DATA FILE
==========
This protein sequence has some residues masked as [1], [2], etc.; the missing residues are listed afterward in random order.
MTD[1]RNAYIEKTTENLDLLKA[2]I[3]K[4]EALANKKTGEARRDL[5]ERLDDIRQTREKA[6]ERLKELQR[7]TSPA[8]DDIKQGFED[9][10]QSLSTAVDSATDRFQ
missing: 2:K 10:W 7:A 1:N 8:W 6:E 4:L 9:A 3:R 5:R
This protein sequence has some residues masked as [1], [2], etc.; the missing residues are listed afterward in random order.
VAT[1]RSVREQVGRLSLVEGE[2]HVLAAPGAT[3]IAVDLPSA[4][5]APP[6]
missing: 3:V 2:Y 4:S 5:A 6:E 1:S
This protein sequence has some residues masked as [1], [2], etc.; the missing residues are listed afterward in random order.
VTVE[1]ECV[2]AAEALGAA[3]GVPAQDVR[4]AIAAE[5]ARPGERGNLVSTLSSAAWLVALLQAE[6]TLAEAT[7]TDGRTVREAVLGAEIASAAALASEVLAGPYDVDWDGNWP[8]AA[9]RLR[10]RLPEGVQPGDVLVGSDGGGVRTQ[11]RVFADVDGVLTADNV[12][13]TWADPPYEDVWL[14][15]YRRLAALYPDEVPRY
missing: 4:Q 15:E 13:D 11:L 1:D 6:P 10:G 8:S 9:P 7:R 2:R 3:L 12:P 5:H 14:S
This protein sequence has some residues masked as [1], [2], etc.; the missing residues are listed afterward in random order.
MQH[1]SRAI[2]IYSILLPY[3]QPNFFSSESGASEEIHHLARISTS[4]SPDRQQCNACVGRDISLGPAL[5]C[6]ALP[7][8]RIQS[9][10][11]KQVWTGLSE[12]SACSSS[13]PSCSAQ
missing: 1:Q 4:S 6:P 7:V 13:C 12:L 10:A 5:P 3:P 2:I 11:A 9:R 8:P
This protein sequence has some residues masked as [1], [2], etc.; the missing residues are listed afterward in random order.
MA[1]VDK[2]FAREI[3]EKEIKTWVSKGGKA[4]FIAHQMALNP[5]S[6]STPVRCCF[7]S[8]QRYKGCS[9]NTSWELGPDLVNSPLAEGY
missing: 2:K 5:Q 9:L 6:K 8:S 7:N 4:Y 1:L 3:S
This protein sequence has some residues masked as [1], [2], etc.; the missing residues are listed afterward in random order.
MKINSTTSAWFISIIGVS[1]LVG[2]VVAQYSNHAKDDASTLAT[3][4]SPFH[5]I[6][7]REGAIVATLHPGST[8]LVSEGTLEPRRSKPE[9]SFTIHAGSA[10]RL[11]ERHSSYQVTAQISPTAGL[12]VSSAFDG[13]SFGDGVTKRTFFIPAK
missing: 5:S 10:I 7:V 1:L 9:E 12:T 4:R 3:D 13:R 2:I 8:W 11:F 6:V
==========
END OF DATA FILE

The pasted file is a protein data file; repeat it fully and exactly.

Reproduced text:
This protein sequence has some residues masked as [1], [2], etc.; the missing residues are listed afterward in random order.
MTD[1]RNAYIEKTTENLDLLKA[2]I[3]K[4]EALANKKTGEARRDL[5]ERLDDIRQTREKA[6]ERLKELQR[7]TSPA[8]DDIKQGFED[9][10]QSLSTAVDSATDRFQ
missing: 2:K 10:W 7:A 1:N 8:W 6:E 4:L 9:A 3:R 5:R
This protein sequence has some residues masked as [1], [2], etc.; the missing residues are listed afterward in random order.
VAT[1]RSVREQVGRLSLVEGE[2]HVLAAPGAT[3]IAVDLPSA[4][5]APP[6]
missing: 3:V 2:Y 4:S 5:A 6:E 1:S
This protein sequence has some residues masked as [1], [2], etc.; the missing residues are listed afterward in random order.
VTVE[1]ECV[2]AAEALGAA[3]GVPAQDVR[4]AIAAE[5]ARPGERGNLVSTLSSAAWLVALLQAE[6]TLAEAT[7]TDGRTVREAVLGAEIASAAALASEVLAGPYDVDWDGNWP[8]AA[9]RLR[10]RLPEGVQPGDVLVGSDGGGVRTQ[11]RVFADVDGVLTADNV[12][13]TWADPPYEDVWL[14][15]YRRLAALYPDEVPRY
missing: 4:Q 15:E 13:D 11:L 1:D 6:P 10:G 8:S 9:P 7:R 2:R 3:L 12:P 5:H 14:S
This protein sequence has some residues masked as [1], [2], etc.; the missing residues are listed afterward in random order.
MQH[1]SRAI[2]IYSILLPY[3]QPNFFSSESGASEEIHHLARISTS[4]SPDRQQCNACVGRDISLGPAL[5]C[6]ALP[7][8]RIQS[9][10][11]KQVWTGLSE[12]SACSSS[13]PSCSAQ
missing: 1:Q 4:S 6:P 7:V 13:C 12:L 10:A 5:P 3:P 2:I 11:A 9:R 8:P
This protein sequence has some residues masked as [1], [2], etc.; the missing residues are listed afterward in random order.
MA[1]VDK[2]FAREI[3]EKEIKTWVSKGGKA[4]FIAHQMALNP[5]S[6]STPVRCCF[7]S[8]QRYKGCS[9]NTSWELGPDLVNSPLAEGY
missing: 2:K 5:Q 9:L 6:K 8:S 7:N 4:Y 1:L 3:S
This protein sequence has some residues masked as [1], [2], etc.; the missing residues are listed afterward in random order.
MKINSTTSAWFISIIGVS[1]LVG[2]VVAQYSNHAKDDASTLAT[3][4]SPFH[5]I[6][7]REGAIVATLHPGST[8]LVSEGTLEPRRSKPE[9]SFTIHAGSA[10]RL[11]ERHSSYQVTAQISPTAGL[12]VSSAFDG[13]SFGDGVTKRTFFIPAK
missing: 5:S 10:I 7:V 1:L 9:E 12:T 4:R 3:D 13:R 2:I 8:W 11:F 6:V